by Steven Ertelt
February 27, 2007
Jefferson City, MO (LifeNews.com) — A Missouri state lawmaker has filed a new resolution responding to Amendment 2, the ballot proposal voters very narrowly approved last fall allowing human cloning for research purposes.
Rep. Jim Lembke, a Republican from St. Louis County, initially filed a resolution in response to the vote that would weaken the constitutional amendment and prohibit all forms of human cloning.
However, the legislation never made it out of the House Health Policy Committee in the state legislature because the panel is split 5-5 on Amendment 2.
Lembke has now filed a new resolution that would take a less comprehensive approach and, he hope, will gain the support of at least one member of the committee so it can move forward.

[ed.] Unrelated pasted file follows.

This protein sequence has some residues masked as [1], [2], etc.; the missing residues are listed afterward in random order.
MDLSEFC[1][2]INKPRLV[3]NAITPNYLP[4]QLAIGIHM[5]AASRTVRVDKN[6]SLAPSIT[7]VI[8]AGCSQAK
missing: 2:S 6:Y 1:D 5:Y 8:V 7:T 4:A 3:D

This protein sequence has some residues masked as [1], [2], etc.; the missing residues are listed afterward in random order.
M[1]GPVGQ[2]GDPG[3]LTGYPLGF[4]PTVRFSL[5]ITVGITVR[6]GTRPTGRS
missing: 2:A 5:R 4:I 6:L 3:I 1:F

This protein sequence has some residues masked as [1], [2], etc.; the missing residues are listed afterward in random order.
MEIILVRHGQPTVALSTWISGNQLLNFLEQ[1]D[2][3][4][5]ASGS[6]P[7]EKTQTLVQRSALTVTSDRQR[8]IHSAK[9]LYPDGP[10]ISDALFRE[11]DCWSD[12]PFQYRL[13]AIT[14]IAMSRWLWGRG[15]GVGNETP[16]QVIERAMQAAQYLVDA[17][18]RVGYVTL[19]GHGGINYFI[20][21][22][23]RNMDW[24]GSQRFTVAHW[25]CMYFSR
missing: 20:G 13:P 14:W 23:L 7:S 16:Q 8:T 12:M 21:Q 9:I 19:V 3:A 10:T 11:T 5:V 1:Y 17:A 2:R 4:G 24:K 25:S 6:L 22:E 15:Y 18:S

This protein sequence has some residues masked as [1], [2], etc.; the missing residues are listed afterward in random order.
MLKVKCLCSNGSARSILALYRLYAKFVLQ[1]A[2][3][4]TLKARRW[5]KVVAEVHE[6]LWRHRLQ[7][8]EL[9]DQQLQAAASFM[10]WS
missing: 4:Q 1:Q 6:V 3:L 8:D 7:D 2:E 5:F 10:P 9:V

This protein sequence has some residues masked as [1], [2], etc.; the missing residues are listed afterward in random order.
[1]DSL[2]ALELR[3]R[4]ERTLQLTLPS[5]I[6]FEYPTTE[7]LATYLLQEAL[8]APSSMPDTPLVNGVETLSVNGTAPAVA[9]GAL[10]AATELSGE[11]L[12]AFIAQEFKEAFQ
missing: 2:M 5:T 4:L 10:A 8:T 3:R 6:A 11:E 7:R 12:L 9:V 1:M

Amendment 2 prohibited the state legislature from approving any regulations on either cloning or embryonic stem cell research. The new resolution would allow state officials to have a say in funding and regulating the research.
State Rep. Wayne Cooper, a Republican who chairs the panel, said he wouldn’t call up the bill for a hearing until the committee is "lined up in a little different fashion than it’s lined up right now."
Connie Farrow, a spokeswoman for Missouri Coalition for Lifesaving Cures, the group that backed the human cloning ballot proposal, blasted Lembke in comments to the Colombia Tribune newspaper.
"Rep. Lembke doesn’t respect the will of voters, and he doesn’t respect the legislative process,” Farrow said. “His political shenanigans are an insult to the intelligence and the integrity of the voters of Missouri and to democracy itself.”
Backed by the Kansas City-based Stowers research institute, Farrow’s group spent $30 million misleading state voters about Amendment 2. The group claimed it prohibited human cloning when it only banned human cloning for reproductive purposes.